1. Thomas Hardy's age in 1898, the year his first volume of poetry (Wessex Poems) is published: 58. This unusual late debut makes him to a certain extent the Modernists' contemporary. His subject matter, moreover, is an old man's through and through: poems about friends and lovers dying, not being able to change things about yourself, rain on graves, etc. But in the figure of Hardy, age is not associated with a failing of powers (as it would have been in Tennyson or Swinburne) or even with a development or consolidation of old achievements (as with somebody like maybe Browning), but with a new aesthetic and a fresh start: Hardy, having experienced enormous disappointment and pain, is now finally ready to write and publish poetry. (Slight problem with this theory: Eliot didn't really like Hardy's work, and Yeats started publishing before him, so his example might not have meant much to them. Who did like him? Marianne Moore? But she's got to be one of the sprightliest of the Modernist bunch.)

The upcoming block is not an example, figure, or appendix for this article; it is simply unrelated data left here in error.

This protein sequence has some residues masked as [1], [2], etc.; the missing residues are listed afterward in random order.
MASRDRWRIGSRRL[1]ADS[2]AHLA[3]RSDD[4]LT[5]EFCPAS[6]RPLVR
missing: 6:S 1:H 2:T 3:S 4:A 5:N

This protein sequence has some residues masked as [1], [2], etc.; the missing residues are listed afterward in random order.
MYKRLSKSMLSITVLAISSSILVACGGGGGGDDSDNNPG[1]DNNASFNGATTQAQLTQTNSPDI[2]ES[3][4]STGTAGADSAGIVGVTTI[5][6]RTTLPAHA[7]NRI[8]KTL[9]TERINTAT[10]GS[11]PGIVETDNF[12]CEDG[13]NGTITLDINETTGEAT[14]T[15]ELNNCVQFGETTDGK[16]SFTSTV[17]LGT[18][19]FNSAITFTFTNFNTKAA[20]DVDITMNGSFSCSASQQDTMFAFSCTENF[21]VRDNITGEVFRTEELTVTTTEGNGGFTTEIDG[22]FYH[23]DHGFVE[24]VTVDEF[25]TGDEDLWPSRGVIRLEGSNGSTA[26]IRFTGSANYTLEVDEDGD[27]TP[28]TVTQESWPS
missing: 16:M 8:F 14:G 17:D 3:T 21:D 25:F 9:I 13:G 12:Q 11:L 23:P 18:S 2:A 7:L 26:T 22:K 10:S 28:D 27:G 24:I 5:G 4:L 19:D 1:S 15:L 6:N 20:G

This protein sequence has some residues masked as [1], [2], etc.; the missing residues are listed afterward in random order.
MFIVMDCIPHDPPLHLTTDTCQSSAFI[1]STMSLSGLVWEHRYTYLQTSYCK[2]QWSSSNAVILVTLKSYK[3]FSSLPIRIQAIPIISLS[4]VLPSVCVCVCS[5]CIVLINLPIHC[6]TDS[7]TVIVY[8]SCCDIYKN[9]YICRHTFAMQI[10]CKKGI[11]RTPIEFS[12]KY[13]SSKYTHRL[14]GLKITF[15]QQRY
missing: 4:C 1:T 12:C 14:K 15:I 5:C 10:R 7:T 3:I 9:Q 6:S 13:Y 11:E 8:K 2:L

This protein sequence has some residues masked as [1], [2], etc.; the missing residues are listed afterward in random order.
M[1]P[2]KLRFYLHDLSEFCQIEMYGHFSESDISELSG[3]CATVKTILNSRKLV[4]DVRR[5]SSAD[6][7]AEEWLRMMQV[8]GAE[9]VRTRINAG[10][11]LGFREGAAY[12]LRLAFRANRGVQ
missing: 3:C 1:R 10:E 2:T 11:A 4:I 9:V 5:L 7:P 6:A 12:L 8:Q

2. The poets of the 1890s (especially Ernest Dowson and Lionel Johnson) were seen as dissolute, drunken messes who wasted their talent and died unnecessarily early deaths — i.e., as cautionary tales about what the post-romantic/aesthetic embrace of youth could lead to. Cf. Yeats' "The Tragic Generation," and Eliot's remarks on these people in the back of Inventions of the March Hare (quotes t/k?).